Authoritative automata often come in the form of what (on a computer) Mark Miller has dubbed an admonition system. An admonition system reminds a person of a plan or of a legal or ethical obligation. A clock, for example, can remind a person of a scheduled meeting, and a cash register communicates an obligation to pay.
With some extra security a device may also provide a strong affordance that requires the person to act purposefully to use it or to avoid using it, and may also gather evidence of such use or avoidance, as with tamper evidence. A locked door, for example, reminds a person about whether they have consent to enter, makes accidental entry effectively impossible, and often requires those who enter anyway to leave behind evidence of lock picking or forcible entry.
Some technologies create standards that we all come to follow, as in standard weights and measures. Old unforgeably costly standards, such as those of shells used in hunter-gatherer and Neolithic cultures and the gold standard used up to modern times, enabled the emergence of money to replace barter and other costly and inconvenient in-kind transactions. Physical standards provide objective, verifiable, and repeatable interactions with our physical environment and with each other.
When new kinds of authoritative automata are proposed, the robotic response of Hello Kitty people is that they are inflexible and impersonal and thus not to be trusted. The Roman playwright Plautus made fun of early complainer of this kind, a bum objecting to one of the earliest authoritative devices, the sundial:
The gods confound the man who first found outBut history teaches that it is the many people who act strategically against strangers who are not to be trusted. It is human preferences, not machines, that are unpredictable and incomparable, as well they should be. For coordinating our interactions with strangers, impartial automata are often crucial.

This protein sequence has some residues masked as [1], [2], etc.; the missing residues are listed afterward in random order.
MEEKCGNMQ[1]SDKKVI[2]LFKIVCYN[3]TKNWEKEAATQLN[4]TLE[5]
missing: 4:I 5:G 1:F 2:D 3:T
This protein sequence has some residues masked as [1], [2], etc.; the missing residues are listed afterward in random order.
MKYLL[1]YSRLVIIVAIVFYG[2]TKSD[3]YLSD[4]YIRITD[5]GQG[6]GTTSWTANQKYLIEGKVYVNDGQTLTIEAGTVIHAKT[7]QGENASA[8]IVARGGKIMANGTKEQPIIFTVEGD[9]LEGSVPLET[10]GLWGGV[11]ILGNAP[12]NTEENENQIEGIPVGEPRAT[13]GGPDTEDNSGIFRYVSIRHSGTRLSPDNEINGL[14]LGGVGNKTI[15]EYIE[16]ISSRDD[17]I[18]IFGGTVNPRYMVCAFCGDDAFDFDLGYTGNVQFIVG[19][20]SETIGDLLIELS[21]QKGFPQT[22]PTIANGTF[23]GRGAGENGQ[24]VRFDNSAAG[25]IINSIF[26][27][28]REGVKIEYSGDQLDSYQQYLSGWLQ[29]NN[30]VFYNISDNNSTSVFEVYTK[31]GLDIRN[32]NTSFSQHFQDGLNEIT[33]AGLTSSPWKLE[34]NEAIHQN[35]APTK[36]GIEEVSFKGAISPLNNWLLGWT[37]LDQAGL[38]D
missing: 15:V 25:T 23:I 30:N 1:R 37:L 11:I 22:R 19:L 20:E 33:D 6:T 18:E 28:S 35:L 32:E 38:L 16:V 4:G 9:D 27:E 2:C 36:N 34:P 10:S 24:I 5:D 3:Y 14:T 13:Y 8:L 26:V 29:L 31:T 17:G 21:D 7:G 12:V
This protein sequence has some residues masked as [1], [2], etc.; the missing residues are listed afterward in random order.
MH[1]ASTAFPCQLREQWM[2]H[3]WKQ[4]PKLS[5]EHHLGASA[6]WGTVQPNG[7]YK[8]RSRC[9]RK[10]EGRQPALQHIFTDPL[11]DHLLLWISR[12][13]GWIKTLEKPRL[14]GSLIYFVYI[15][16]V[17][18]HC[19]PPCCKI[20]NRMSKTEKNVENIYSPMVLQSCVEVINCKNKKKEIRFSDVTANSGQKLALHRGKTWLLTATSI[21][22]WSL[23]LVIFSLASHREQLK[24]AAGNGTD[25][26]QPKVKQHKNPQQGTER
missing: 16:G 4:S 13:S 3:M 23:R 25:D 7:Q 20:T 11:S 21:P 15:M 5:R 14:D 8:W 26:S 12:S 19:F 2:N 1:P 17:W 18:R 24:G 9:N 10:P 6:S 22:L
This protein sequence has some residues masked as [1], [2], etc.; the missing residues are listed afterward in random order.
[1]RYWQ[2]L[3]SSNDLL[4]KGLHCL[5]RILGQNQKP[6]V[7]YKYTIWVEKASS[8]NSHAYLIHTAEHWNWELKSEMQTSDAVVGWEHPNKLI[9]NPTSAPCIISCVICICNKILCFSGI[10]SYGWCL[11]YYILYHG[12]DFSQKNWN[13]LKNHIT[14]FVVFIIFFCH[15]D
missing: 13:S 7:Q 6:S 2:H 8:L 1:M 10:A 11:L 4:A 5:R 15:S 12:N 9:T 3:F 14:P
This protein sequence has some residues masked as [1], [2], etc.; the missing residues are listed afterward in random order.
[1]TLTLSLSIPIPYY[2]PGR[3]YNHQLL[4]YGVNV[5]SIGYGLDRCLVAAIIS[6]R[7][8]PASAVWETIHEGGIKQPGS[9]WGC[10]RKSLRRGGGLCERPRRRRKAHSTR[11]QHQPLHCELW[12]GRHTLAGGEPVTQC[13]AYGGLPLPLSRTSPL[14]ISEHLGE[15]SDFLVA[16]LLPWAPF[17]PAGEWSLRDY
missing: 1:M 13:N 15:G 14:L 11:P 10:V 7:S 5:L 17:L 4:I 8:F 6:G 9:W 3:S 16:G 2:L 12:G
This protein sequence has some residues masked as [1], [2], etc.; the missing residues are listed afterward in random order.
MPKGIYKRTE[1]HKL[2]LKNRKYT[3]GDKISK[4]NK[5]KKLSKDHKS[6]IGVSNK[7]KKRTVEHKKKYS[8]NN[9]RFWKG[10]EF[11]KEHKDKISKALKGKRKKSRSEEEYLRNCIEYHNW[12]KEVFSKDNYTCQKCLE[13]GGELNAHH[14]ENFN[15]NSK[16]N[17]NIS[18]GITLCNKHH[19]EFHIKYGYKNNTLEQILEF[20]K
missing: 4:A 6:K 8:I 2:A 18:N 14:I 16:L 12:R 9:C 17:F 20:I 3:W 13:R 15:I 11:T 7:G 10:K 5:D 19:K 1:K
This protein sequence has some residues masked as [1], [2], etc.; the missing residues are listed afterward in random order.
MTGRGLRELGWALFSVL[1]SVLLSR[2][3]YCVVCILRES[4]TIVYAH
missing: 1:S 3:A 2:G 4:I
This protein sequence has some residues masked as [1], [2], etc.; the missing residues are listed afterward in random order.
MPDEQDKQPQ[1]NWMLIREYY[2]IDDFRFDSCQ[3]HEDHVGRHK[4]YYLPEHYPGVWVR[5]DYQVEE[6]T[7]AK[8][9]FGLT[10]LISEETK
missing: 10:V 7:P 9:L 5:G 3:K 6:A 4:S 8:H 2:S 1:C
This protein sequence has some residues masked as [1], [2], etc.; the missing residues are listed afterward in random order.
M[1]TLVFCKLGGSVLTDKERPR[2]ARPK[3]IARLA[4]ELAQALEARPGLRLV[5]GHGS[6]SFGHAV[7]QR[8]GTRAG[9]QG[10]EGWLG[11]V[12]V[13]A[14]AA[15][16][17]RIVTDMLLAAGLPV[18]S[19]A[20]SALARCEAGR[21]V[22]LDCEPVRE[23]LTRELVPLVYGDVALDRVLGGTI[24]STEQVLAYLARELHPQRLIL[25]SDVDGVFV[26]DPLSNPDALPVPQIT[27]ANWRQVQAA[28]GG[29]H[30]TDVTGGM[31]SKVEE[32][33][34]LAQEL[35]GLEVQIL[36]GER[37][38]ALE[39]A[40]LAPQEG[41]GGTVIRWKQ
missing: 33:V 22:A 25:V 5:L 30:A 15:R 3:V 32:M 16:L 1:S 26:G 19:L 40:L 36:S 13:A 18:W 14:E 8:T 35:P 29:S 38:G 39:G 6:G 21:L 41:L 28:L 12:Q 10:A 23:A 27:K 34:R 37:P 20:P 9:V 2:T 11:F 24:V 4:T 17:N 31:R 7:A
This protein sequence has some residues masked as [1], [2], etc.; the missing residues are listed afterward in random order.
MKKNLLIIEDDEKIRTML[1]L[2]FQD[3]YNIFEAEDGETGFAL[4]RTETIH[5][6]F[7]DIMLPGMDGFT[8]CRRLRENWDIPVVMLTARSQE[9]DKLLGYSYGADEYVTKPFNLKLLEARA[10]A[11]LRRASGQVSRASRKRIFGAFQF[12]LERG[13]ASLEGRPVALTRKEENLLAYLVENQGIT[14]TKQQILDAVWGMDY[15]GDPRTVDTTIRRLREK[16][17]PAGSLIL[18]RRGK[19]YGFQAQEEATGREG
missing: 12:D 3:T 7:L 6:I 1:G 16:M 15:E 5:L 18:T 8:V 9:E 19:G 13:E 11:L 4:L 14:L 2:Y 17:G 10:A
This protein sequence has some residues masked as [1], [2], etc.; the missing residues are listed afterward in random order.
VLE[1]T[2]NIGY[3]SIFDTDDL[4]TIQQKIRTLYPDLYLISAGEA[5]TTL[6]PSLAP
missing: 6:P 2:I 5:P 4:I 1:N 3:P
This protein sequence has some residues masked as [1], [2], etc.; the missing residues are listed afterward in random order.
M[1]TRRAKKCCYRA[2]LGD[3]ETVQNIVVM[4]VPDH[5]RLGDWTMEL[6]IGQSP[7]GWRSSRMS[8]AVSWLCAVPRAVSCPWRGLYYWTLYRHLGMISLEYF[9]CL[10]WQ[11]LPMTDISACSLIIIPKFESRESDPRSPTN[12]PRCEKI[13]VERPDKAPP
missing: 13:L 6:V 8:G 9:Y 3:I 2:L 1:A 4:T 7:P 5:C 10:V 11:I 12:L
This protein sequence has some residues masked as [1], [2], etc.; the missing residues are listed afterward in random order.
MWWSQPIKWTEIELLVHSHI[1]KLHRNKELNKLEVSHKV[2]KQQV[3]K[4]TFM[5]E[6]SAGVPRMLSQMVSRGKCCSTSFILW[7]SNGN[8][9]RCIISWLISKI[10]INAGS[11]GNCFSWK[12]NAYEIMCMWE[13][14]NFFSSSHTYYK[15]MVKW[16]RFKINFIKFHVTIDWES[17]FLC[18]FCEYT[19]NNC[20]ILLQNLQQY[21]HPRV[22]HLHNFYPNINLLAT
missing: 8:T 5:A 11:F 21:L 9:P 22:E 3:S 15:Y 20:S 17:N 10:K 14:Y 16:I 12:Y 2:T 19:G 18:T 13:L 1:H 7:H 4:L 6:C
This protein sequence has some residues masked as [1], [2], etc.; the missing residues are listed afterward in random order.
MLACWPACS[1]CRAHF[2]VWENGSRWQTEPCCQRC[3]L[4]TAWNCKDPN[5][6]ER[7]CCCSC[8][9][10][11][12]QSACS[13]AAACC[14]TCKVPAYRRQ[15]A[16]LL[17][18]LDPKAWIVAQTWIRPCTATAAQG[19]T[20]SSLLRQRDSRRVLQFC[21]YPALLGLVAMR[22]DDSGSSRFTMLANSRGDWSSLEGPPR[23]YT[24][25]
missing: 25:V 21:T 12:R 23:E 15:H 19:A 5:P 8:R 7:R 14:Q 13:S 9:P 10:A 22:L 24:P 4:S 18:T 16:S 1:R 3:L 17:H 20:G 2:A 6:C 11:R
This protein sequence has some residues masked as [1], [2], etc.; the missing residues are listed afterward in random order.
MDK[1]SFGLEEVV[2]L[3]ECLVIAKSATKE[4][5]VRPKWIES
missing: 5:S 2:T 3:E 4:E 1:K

How to distinguish the hours. Confound him too,
Who in this place set up a sundial,
To cut and hack my days so wretchedly
Into small pieces! When I was a boy,
My belly was my sundial -- only surer,
Truer, and more exact than any of them.
This dial told me when 'twas the proper time
To go to dinner, when I ought to eat;
But nowadays, why even when I have,
I can't fall to unless the sun gives leave.
The town's so full of these confounded dials!
To what extent will computer algorithms come to serve as authorities? We've already seen one algorithm that has been in use for centuries: the adding algorithm in adding machines and cash registers. Some other authoritative algorithms have become crucial parts of the following:
(1) All the various protocols network applications use to talk to each other, such the web browser protocol you are probably using right now,
(2) The system that distributes domain names (the name of a web site found in an URL) and translate them to Internet protocol (IP) addresses -- albeit, not the ability to register domain names in the first place, which is still largely manual,
(3) Ranking algorithms such as Google page rank (for relevance based on a particular text search) and popularity ranking algorithms such as those used by Digg, Reddit, and the like,
(4) Payment systems, such as credit card processing and PayPal,
(5) Time distribution networks and protocols,
(6) The Global Positioning System (GPS) for determining location based on the time it takes radio signals to travel from a orbiting satellites, and
(7) A wide variety of other algorithms that many of us rely on to coordinate our activities.
Algorithms give us the potential of moving beyond the weak and reactive security of most physical devices to strong and often preventative security. Technologies such as digital signatures and mulitparty private computation may be used to implement things like unalterable audit trails, smart contracts, secure and owner-controlled property title registries, and so on. Bit gold, or property titles to unforgeably costly bits, might be possible. These automata will rely more on distribution and protocol security and less on trusted third parties than traditional authorities. There is a strong argument to be made that algorithmic authorities should be open source.
We've just scratched the surface of what secure authorities we can establish over computer networks. Such authorities will make it far easier for 6 billion plus strangers to interact with each other securely and reliably.